‘Rizz’ crowned Oxford University Press’ Word of the Year 2023

The English language is ever-changing and evolving — with the establishment of new words or the resurgence of lapsed terms — a concept reflected in the winner of the Oxford Word of the Year 2023, ‘rizz’.

The lengthy selection process for the competition saw a shortlist of eight words and phrases, selected to reflect the mood, ethos, or concerns from the past year, before being put head-to-head in a series of competitions to narrow down to four finalists. Over the four-day voting period —taking place on the official Instagram account of Oxford University Press — 32,000 votes were cast, with the contenders left standing being:

  • Swiftie (n.): an enthusiastic fan of American singer-songwriter, Taylor Swift.

  • Rizz (n.): style, charm, or attractiveness; the ability to attract a romantic or sexual partner.

  • Prompt (n.): an instruction given to an artificial intelligence program, algorithm, etc., which determines or influences the content it generates.

  • Situationship (n.): a romantic or sexual relationship that is not considered to be formal or established.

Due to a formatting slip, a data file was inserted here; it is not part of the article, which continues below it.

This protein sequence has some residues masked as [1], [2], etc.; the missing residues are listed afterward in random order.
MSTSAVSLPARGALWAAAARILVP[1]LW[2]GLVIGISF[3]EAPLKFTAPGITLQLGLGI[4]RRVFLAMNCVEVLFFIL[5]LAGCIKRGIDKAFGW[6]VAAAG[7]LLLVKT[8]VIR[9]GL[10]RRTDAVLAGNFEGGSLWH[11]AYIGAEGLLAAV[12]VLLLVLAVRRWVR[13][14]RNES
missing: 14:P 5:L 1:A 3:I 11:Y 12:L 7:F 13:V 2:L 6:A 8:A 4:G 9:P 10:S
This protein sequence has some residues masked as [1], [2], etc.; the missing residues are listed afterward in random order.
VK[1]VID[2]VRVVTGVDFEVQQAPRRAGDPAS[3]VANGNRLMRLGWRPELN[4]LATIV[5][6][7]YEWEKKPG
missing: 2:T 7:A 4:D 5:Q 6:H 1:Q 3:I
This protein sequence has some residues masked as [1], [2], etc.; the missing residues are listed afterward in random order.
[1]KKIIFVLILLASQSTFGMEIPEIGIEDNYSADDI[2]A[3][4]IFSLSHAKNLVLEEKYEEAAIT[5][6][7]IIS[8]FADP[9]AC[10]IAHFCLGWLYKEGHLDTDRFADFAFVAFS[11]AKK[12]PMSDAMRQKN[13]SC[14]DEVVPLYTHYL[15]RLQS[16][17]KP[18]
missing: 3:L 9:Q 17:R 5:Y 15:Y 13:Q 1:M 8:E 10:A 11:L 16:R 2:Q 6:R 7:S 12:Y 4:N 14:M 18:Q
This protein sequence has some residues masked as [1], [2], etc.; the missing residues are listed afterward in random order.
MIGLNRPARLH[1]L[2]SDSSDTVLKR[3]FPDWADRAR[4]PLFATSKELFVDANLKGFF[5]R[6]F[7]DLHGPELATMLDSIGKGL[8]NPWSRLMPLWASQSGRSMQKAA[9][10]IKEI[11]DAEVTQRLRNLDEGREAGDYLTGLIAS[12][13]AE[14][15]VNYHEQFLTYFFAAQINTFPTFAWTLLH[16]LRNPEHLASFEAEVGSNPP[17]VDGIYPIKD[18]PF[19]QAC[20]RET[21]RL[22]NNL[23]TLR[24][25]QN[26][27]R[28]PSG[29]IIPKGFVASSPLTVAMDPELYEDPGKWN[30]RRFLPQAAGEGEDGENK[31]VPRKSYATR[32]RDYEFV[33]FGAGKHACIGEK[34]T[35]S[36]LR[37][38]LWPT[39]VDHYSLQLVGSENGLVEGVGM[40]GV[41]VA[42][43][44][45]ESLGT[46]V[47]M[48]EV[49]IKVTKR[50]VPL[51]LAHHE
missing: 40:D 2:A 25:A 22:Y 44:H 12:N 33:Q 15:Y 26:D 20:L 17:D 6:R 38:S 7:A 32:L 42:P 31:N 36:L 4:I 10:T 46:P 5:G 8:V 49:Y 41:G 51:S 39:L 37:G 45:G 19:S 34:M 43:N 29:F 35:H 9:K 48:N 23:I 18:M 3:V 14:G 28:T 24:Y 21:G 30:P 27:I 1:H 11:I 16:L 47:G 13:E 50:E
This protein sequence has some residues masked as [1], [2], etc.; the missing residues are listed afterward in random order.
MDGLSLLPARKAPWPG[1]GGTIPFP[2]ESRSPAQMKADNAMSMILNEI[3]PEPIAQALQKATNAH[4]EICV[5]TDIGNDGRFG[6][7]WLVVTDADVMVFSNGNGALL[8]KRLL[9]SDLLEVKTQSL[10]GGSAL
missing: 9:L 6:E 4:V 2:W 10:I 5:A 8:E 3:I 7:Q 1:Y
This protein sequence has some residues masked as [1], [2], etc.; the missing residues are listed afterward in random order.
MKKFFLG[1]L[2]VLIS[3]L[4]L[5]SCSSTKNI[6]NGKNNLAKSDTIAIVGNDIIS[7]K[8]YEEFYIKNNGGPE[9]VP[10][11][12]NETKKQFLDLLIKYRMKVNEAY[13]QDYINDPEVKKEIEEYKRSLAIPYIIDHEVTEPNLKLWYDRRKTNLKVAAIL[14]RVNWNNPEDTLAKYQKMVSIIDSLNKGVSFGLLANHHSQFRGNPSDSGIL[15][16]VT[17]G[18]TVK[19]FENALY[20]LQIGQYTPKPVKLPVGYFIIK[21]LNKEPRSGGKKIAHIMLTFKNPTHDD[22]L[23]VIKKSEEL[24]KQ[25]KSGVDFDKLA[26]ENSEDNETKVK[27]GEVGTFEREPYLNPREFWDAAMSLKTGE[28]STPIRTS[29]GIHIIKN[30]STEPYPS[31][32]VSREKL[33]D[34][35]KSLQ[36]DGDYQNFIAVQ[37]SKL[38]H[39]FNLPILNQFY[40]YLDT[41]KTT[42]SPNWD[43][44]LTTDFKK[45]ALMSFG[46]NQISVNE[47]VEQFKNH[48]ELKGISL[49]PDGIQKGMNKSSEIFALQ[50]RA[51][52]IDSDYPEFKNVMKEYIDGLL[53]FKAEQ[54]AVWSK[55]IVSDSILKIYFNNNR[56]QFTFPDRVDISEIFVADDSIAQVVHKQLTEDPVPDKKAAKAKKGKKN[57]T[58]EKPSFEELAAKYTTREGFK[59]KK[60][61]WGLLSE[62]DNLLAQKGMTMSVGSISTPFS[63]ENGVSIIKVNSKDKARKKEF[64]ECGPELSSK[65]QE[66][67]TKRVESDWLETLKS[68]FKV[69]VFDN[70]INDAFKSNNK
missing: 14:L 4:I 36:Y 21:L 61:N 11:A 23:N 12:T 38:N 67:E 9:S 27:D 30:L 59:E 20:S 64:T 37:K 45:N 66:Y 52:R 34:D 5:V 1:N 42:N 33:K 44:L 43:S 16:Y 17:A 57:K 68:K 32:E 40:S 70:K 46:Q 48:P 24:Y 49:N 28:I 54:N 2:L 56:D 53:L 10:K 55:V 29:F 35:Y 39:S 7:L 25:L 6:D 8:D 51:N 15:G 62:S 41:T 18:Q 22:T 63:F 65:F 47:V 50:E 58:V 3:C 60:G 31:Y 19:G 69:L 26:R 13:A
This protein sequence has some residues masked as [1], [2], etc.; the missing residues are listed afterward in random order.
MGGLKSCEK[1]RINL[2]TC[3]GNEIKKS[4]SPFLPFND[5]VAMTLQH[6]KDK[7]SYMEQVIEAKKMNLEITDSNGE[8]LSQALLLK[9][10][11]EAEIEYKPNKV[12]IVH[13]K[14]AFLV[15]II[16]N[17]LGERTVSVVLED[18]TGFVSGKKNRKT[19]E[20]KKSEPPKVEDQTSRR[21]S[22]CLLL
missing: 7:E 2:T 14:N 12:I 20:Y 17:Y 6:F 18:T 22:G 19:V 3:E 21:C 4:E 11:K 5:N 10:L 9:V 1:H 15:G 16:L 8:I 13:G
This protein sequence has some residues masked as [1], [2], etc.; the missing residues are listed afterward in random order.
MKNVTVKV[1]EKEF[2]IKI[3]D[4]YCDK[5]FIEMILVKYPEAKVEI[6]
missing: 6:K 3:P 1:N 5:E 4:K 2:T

Taking into consideration the public vote, corpus data, and the wider public commentary, the emergent winner was ‘rizz’ — a shortened form of ‘charisma’, taken from the middle of the word, similar to fridge and flu from refrigerator and influenza, respectively.

The term also received a nod from American publisher, Merriam-Webster, in its own top words of the year shortlist, but was pipped by ‘authentic’.

Joining the previous winners,‘goblin mode’, ‘vax’ and ‘unprecedented’, the word has attracted a great deal of interest within the past year on social media —predominantly adopted by Generation Z, increasing its popularity at a rarely seen rate.

Commenting on the winning phrase, president of Oxford Languages, Casper Grathwohl, said: “Rizz is a term that has boomed on social media and speaks to how language that enjoys intense popularity and currency within particular social communities… can bleed into the mainstream.”

“The spike in usage data for ‘rizz’ goes to prove that words and phrases that evolve from internet culture are increasingly becoming part of day-to-day vernacular and will continue to shape language trends in the future.”

Looking into the not-so-distant future of 2024, what trends will emerge throughout the year to earn the title ‘Oxford Word of the Year 2024’?

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Written by Lauren Boyles